Beware of 'lockup' share tsunami for this Alibaba rival

There's more where that came from—such a warning label should be slapped on shares of some companies that recently listed in the U.S.

In a potential attempt to keep supply limited—and share prices firm—certain Chinese companies have chosen to issue a very small percentage of their outstanding stock to the public. The average float for the 12 Chinese IPOs listed in the U.S. so far this year is 14.3 percent, versus an average of 31 percent for all new issues, according to Dealogic.

One salient example is e-commerce company, which raised $2 billion in a late May IPO. A mere 7.8 percent of outstanding shares were sold in the IPOthe seventh-smallest percentage of 264 U.S. listings so far this year, Dealogic said.

The trouble is that JD's share float may soon get much, much bigger. While some of the company's early investors sold shares in the IPO, they continue to hold the vast majority of their original stakes. JD declined to comment.

Those investors are bound by a so-called lockup agreement that prevents them from selling their shares for 180 days after the IPO, or sometime next week. Incidentally, JD will report its third-quarter earnings on Nov. 17, which triggers another 18-day wait on the lockup. Assuming the company has no other material news events, the lockup should expire on or around Dec. 5.

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Some 620 million shares are held between six early investors: Tiger Global Management, Russian venture capitalist Yuri Milner's DST Global, U.S. venture capital firm Sequoia Capital, along with Chinese investment firms Hillhouse Capital, Capital Today and Bull Capital Partners. Tiger Global and Sequoia declined to comment and the other firms didn't respond to requests for comment from CNBC.

If all of those investors were to sell, the float would expand by sixfold: just 108 million shares were sold in the IPO. The company's total share count is around 1.4 billion, according to UBS. The remaining locked-up shares held by JD management and strategic investor Tencent will also be released eventually under different schedules.

Big lockup expirations can have a painful impact. Shares of Twitter dropped 18 percent on extremely heavy volume on May 6, the day its lockup expired. Groupon also fell hard the day its lockup expired in June 2012. Granted, lockups aren't always so painful. Facebook shares rose on the day of its largest lockup expiry, but that situation was unusual because the social network's shares were heavily shorted and near their lowest-ever levels.

It's hard to predict which early investors might sell and how much they would want to unload. But it appears that some of them have already achieved amazing returns.

Take Capital Today. According to an interview with founder Kathy Xu posted on the firm's website, Capital Today has made a hundredfold return on its initial investment. Xu also describes tough times in 2008, when JD was desperate for funding. At one point, JD was haggling with an investor over valuing the entire company at $30 million or $45 million, she says. The company's market capitalization today is $36 billion. IPO is 15 times oversubscribed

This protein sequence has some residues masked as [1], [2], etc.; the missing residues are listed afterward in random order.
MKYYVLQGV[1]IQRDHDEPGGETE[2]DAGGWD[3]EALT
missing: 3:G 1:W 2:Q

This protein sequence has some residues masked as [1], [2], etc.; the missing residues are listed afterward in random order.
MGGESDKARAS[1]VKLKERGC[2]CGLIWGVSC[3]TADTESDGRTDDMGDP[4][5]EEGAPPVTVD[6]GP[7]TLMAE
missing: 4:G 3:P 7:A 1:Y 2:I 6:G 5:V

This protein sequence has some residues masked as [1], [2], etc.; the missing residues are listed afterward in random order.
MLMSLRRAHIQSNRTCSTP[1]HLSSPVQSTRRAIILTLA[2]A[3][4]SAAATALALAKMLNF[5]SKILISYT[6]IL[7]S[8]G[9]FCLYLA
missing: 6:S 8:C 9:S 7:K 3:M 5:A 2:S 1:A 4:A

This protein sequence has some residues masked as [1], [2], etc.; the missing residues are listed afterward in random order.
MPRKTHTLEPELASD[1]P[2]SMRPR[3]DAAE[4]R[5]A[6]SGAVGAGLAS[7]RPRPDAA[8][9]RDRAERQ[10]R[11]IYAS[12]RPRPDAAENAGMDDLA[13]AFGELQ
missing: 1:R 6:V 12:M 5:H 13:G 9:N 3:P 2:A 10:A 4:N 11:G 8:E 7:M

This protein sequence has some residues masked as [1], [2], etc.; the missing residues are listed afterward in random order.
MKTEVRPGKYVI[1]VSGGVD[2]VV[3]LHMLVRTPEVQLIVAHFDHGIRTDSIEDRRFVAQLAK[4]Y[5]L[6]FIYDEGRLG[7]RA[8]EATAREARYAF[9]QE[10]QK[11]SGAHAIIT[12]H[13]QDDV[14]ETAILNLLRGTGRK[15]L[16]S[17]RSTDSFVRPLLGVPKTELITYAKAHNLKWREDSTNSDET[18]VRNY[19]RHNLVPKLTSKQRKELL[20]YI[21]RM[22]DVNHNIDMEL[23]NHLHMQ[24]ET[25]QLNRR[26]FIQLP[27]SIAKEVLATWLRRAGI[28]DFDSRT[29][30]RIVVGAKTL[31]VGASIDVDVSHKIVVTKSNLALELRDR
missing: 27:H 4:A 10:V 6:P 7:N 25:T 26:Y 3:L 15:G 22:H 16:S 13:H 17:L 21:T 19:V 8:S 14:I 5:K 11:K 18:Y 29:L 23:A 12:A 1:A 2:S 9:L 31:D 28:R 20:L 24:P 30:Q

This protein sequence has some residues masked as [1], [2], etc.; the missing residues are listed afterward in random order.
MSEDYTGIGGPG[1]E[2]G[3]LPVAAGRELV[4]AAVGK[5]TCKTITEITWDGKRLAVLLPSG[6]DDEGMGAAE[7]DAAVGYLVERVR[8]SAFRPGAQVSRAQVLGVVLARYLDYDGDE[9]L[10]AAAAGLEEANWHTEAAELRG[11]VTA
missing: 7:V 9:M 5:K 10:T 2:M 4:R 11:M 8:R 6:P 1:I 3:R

For such an investor, it would be hard to justify holding on to the stock and waiting for more. As an equity-capital markets banker at a major Wall Street bank points out, many investors judge their performance on an annualized basis. For someone who is already up by such an order of magnitude, a stock would need to continue rising at an extraordinary pace to maintain the annualized rate of return.

Even investors who bought JD much later appear to be sitting on massive paper profits. Milner's DST, for instance, bought some of its stake in February 2013 for the equivalent of $7.81 per share, according to public filings. The stock now trades at about $27.

Given such large gains, it's hard to imagine the investors wanting to gamble on a publicly traded stock. And those firms that are essentially venture capital investors don't tend to hold on to public companies for long anyway.

There's another reason to be concerned about JD's share price if more stock hits the market. JD, which has large exposure to a low-margin direct sales business like Amazon's, doesn't earn any profit. Consensus estimates reflect negative $154 million of earnings before interest, taxes, depreciation and amortization in 2015. If the stock were to fall after new shares hit the market, it would be hard to point to any earnings metric for support.

Shares of JD have risen 40 percent from their IPO price of $19 in late June, while rival Alibaba has gained 69 percent from its September debut. While JD is already the laggard, its uphill battle may soon get even steeper.